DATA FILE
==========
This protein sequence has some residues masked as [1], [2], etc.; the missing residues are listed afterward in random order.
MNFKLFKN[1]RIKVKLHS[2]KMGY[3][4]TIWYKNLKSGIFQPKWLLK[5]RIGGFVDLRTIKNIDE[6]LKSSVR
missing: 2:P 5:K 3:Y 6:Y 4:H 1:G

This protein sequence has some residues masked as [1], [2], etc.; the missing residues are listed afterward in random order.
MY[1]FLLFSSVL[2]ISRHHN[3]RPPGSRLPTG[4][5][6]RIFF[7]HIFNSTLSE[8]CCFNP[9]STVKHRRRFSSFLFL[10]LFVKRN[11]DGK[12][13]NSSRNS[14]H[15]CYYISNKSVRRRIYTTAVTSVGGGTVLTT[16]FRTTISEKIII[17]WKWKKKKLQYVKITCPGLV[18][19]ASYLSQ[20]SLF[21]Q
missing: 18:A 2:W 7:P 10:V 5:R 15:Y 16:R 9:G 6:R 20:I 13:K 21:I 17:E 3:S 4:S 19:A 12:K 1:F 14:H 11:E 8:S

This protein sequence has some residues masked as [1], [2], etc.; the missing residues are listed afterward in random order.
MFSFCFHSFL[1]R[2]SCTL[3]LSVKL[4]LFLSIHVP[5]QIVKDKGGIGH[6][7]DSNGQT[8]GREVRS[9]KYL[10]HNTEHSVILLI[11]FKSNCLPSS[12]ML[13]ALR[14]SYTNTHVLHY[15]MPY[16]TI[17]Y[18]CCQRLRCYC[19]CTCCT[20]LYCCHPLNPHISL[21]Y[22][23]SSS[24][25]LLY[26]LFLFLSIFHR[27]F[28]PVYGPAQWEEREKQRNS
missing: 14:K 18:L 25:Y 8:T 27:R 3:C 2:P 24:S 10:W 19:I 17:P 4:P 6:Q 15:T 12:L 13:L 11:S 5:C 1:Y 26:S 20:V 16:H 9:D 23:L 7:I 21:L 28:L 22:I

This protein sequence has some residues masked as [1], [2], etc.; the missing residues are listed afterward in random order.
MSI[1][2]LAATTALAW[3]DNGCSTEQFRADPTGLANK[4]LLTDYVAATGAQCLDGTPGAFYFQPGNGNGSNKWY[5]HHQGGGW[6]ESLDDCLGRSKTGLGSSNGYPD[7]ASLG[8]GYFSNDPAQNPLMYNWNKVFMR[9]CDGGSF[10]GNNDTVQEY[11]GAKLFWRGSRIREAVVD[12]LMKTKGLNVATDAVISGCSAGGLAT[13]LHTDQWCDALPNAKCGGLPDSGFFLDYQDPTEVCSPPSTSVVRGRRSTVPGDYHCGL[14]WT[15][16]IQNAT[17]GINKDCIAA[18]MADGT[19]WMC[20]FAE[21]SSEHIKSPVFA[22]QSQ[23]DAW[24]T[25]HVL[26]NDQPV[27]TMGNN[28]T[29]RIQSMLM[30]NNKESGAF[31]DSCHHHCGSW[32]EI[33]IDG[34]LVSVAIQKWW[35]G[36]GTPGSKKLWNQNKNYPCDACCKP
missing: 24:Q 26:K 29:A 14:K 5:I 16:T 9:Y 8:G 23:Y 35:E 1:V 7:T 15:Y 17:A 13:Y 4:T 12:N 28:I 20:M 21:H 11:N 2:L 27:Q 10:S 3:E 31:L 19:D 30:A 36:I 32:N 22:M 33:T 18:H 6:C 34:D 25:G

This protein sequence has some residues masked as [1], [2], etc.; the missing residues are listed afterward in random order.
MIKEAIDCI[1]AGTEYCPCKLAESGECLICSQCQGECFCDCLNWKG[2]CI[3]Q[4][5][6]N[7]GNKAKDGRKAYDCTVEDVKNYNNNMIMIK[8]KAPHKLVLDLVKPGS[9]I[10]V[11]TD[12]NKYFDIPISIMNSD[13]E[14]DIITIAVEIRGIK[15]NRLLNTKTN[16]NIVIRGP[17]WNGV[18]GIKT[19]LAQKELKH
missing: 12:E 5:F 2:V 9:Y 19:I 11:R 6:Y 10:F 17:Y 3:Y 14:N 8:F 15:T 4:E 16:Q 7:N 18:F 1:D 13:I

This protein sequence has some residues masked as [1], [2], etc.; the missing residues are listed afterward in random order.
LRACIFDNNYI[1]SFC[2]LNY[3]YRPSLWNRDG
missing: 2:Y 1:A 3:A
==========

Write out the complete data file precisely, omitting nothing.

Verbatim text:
This protein sequence has some residues masked as [1], [2], etc.; the missing residues are listed afterward in random order.
MNFKLFKN[1]RIKVKLHS[2]KMGY[3][4]TIWYKNLKSGIFQPKWLLK[5]RIGGFVDLRTIKNIDE[6]LKSSVR
missing: 2:P 5:K 3:Y 6:Y 4:H 1:G

This protein sequence has some residues masked as [1], [2], etc.; the missing residues are listed afterward in random order.
MY[1]FLLFSSVL[2]ISRHHN[3]RPPGSRLPTG[4][5][6]RIFF[7]HIFNSTLSE[8]CCFNP[9]STVKHRRRFSSFLFL[10]LFVKRN[11]DGK[12][13]NSSRNS[14]H[15]CYYISNKSVRRRIYTTAVTSVGGGTVLTT[16]FRTTISEKIII[17]WKWKKKKLQYVKITCPGLV[18][19]ASYLSQ[20]SLF[21]Q
missing: 18:A 2:W 7:P 10:V 5:R 15:Y 16:R 9:G 6:R 20:I 13:K 21:I 17:E 3:S 4:S 19:A 12:K 1:F 14:H 11:E 8:S

This protein sequence has some residues masked as [1], [2], etc.; the missing residues are listed afterward in random order.
MFSFCFHSFL[1]R[2]SCTL[3]LSVKL[4]LFLSIHVP[5]QIVKDKGGIGH[6][7]DSNGQT[8]GREVRS[9]KYL[10]HNTEHSVILLI[11]FKSNCLPSS[12]ML[13]ALR[14]SYTNTHVLHY[15]MPY[16]TI[17]Y[18]CCQRLRCYC[19]CTCCT[20]LYCCHPLNPHISL[21]Y[22][23]SSS[24][25]LLY[26]LFLFLSIFHR[27]F[28]PVYGPAQWEEREKQRNS
missing: 14:K 18:L 25:Y 8:T 27:R 3:C 2:P 24:S 10:W 19:I 17:P 4:P 6:Q 15:T 12:L 13:L 11:S 5:C 1:Y 26:S 20:V 16:H 9:D 23:L 7:I 21:L 28:L 22:I

This protein sequence has some residues masked as [1], [2], etc.; the missing residues are listed afterward in random order.
MSI[1][2]LAATTALAW[3]DNGCSTEQFRADPTGLANK[4]LLTDYVAATGAQCLDGTPGAFYFQPGNGNGSNKWY[5]HHQGGGW[6]ESLDDCLGRSKTGLGSSNGYPD[7]ASLG[8]GYFSNDPAQNPLMYNWNKVFMR[9]CDGGSF[10]GNNDTVQEY[11]GAKLFWRGSRIREAVVD[12]LMKTKGLNVATDAVISGCSAGGLAT[13]LHTDQWCDALPNAKCGGLPDSGFFLDYQDPTEVCSPPSTSVVRGRRSTVPGDYHCGL[14]WT[15][16]IQNAT[17]GINKDCIAA[18]MADGT[19]WMC[20]FAE[21]SSEHIKSPVFA[22]QSQ[23]DAW[24]T[25]HVL[26]NDQPV[27]TMGNN[28]T[29]RIQSMLM[30]NNKESGAF[31]DSCHHHCGSW[32]EI[33]IDG[34]LVSVAIQKWW[35]G[36]GTPGSKKLWNQNKNYPCDACCKP
missing: 24:Q 26:K 29:A 14:K 5:I 16:T 9:Y 8:G 23:Y 35:E 1:V 7:T 15:Y 17:A 13:Y 4:T 12:N 28:I 20:M 21:H 11:N 2:L 27:Q 10:S 3:E 31:L 19:D 30:A 36:I 32:N 22:M 33:T 18:H 6:C 34:D 25:G

This protein sequence has some residues masked as [1], [2], etc.; the missing residues are listed afterward in random order.
MIKEAIDCI[1]AGTEYCPCKLAESGECLICSQCQGECFCDCLNWKG[2]CI[3]Q[4][5][6]N[7]GNKAKDGRKAYDCTVEDVKNYNNNMIMIK[8]KAPHKLVLDLVKPGS[9]I[10]V[11]TD[12]NKYFDIPISIMNSD[13]E[14]DIITIAVEIRGIK[15]NRLLNTKTN[16]NIVIRGP[17]WNGV[18]GIKT[19]LAQKELKH
missing: 12:E 5:F 2:V 9:Y 19:I 11:R 6:Y 10:F 17:Y 3:Y 14:N 8:F 15:T 4:E 16:Q 7:N 18:F 1:D 13:I

This protein sequence has some residues masked as [1], [2], etc.; the missing residues are listed afterward in random order.
LRACIFDNNYI[1]SFC[2]LNY[3]YRPSLWNRDG
missing: 2:Y 1:A 3:A